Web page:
And the wise will sing to the Lord forever!

"There's a hope in my heart
Burning bright in the darkness
This I know for sure
That I will look upon Your face
Forever dwell in Your presence
And always sing to You..."

Post A Comment


  1. Thank you for sharing brother. This week was both assuring and challenging. Let us be like our Father in Heaven. We have no fellowship with darkness, but we enter into the darkness wielding the light to rescue those still in darkness. Amen!

  2. Excellent! We all need to let the light shine into the darkness so people can see and be saved. Even much more now as time is so short before the Day of Glory comes. Thanks, Jeff.

  3. Jeff....Most excellent series of articles with special emphasis on this latest one. Imagine the world we live in if it followed this plan. It would be heaven on earth.

    1. Thank you, Stan! Heaven on earth, I can imagine it. Slowly, but surely, it will be so (Eph. 1:10).

  4. This series of articles have been a blessing to my walk with the Lord Jeff! I have learned from each one of them. Thank you so much for your time & dedication in preparing them.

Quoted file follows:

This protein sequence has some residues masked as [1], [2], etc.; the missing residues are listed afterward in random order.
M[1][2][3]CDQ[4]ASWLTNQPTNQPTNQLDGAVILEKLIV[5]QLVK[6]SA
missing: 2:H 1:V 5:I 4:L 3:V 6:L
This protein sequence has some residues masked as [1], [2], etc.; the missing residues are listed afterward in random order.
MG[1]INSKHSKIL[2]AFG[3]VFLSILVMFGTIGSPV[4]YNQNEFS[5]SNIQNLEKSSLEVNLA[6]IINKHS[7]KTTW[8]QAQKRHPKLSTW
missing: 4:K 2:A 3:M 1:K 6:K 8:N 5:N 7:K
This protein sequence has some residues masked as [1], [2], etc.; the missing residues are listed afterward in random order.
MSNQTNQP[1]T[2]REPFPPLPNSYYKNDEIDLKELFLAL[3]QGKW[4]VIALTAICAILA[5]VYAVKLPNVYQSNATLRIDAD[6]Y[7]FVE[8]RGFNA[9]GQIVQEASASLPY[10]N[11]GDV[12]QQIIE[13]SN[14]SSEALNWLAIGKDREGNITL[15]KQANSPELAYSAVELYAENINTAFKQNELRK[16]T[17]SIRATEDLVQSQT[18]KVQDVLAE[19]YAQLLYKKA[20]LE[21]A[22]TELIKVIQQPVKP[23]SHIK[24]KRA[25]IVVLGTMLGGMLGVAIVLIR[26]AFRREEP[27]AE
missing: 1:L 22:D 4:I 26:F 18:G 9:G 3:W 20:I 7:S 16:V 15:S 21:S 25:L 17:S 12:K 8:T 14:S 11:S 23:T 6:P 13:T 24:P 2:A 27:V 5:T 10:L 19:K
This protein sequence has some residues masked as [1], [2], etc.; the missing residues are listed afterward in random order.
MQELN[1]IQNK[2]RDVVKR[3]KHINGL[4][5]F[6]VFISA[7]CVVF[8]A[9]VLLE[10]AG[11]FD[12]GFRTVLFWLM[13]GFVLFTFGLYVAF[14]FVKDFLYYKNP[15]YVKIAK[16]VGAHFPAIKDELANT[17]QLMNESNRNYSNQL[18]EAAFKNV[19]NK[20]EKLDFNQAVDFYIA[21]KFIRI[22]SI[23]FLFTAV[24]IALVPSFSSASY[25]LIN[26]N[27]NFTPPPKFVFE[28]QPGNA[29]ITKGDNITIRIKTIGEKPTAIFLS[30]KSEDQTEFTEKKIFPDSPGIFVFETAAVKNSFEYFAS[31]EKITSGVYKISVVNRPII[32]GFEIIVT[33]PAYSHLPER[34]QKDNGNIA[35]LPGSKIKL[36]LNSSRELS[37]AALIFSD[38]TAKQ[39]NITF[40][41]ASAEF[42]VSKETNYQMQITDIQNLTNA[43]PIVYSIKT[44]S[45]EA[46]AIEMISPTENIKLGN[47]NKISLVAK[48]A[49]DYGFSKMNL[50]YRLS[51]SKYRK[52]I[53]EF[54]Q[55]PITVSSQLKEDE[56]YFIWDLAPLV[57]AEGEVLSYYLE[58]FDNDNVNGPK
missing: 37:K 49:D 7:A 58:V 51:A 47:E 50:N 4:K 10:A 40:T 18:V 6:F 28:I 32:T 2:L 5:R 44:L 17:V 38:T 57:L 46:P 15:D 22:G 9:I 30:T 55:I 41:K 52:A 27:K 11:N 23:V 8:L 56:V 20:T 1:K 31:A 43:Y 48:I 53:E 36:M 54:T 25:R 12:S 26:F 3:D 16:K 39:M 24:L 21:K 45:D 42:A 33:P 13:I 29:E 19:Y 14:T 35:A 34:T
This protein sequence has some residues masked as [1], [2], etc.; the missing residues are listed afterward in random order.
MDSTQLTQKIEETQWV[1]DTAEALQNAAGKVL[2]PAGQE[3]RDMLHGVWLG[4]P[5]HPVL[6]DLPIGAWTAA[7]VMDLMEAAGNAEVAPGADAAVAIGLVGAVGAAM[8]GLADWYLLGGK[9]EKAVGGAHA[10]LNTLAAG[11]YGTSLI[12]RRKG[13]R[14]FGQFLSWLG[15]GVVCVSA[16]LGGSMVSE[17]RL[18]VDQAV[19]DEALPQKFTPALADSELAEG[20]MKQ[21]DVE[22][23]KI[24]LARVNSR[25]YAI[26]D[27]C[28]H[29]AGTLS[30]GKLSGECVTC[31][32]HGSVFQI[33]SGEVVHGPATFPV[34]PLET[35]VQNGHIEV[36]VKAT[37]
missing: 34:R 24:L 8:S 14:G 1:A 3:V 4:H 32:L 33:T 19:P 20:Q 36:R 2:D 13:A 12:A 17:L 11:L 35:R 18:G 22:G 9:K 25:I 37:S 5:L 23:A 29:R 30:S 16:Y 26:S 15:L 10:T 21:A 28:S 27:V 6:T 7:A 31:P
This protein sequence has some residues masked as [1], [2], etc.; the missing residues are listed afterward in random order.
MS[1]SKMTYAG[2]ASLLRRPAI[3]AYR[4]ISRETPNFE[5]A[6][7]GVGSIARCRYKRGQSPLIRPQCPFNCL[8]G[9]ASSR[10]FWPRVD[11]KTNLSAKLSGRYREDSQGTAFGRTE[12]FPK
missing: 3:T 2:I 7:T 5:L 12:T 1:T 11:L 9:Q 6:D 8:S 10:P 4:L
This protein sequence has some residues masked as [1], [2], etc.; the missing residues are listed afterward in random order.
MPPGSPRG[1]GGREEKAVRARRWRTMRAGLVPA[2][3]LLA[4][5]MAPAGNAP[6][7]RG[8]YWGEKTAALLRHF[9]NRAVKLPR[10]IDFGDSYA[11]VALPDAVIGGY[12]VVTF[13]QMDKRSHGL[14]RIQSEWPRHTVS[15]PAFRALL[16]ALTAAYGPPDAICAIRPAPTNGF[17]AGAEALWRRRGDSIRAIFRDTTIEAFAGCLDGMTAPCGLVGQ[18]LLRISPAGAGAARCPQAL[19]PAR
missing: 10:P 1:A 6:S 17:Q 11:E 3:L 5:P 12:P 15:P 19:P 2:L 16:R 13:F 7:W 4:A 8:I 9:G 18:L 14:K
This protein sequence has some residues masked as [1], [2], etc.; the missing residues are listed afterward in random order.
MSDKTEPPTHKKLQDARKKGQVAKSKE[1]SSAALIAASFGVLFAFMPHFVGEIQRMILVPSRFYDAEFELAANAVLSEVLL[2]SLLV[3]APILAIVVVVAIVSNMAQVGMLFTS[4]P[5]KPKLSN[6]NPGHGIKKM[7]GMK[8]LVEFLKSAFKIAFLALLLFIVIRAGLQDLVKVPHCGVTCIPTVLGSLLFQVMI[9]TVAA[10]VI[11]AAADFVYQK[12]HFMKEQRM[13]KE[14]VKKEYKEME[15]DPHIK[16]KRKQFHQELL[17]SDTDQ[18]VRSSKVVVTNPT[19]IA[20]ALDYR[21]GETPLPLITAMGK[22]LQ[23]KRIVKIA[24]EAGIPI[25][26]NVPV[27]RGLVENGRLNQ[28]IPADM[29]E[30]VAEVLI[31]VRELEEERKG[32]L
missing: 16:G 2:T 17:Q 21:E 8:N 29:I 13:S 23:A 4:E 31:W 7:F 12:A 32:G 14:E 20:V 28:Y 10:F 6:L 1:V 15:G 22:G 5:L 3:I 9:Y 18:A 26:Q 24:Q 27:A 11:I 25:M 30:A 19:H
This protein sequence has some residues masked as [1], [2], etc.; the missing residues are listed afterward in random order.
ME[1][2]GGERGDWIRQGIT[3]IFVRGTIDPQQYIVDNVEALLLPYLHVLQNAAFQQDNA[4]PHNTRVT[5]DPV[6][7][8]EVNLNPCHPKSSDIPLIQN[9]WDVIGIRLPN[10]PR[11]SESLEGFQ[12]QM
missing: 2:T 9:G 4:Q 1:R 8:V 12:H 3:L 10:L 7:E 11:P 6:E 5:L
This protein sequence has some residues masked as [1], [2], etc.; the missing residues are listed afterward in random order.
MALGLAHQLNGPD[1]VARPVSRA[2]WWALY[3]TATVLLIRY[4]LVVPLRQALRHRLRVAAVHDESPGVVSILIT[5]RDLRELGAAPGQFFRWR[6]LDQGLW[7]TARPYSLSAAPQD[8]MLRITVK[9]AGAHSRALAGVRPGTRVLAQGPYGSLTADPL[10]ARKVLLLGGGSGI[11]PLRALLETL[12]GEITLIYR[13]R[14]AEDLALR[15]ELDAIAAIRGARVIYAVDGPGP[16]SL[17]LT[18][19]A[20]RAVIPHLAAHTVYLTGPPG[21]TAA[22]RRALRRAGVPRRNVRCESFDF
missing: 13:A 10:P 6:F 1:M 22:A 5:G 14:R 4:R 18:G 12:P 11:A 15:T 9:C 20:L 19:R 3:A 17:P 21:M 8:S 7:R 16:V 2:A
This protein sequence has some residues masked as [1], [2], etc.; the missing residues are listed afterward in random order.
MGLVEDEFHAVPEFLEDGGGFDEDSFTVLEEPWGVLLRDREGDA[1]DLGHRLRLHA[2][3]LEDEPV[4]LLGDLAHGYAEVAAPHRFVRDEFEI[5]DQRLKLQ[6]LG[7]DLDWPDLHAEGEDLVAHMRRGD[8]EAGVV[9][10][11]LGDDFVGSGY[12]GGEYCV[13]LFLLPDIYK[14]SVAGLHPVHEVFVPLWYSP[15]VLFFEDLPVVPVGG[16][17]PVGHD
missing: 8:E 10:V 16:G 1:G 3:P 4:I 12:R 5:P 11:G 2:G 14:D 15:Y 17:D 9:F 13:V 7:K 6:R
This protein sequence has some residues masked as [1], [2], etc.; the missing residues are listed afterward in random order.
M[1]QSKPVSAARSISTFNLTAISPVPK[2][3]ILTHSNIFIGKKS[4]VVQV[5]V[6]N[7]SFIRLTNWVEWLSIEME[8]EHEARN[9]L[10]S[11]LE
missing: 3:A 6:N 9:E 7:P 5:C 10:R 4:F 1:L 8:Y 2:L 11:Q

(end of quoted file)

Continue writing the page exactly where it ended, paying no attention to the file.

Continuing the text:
I don't usually post but I read everything as I am so thirsty for the Lord's return to gather his children! Please know how much you ALL are cherished!


  5. This comment has been removed by the author.


    I am pondering about pre-trib rapture and if it holds water that we are caught up and rescued from the coming tribulation.

    If we are here during the tribulation, then we are either in the Mid and Post category. If we are, there are no instruction for us on what to do, particularly in storing the most basic like food and water. Let us read two references, First is the man who built an extra barn knowing that he is set up in life(Luke 12:16-21) and the Second is the instruction by Jesus not store up earthly treasures because it will spoil (Matthew 6) can you imagine 4 year worth of food gone? There is nothing wrong of securing or saving for the future, particularly wealth, finances and the basics such as food and water. These two passages ended negatively,warning of death and strong rebuke and warning.

    If we are to be sent to tribulation, I will make sure I have my resources intact if that is the case .But because God is going to rescue me because there is no longer condemnation and wrath to be poured on me, I do not need to worry on what I shall drink, eat or wear because the bridegroom is coming, seven years before the tribulation.

    So yeah, be ready. But not getting ready because of fear, rather getting ready because of great anticipation for the glorious appearance of Christ.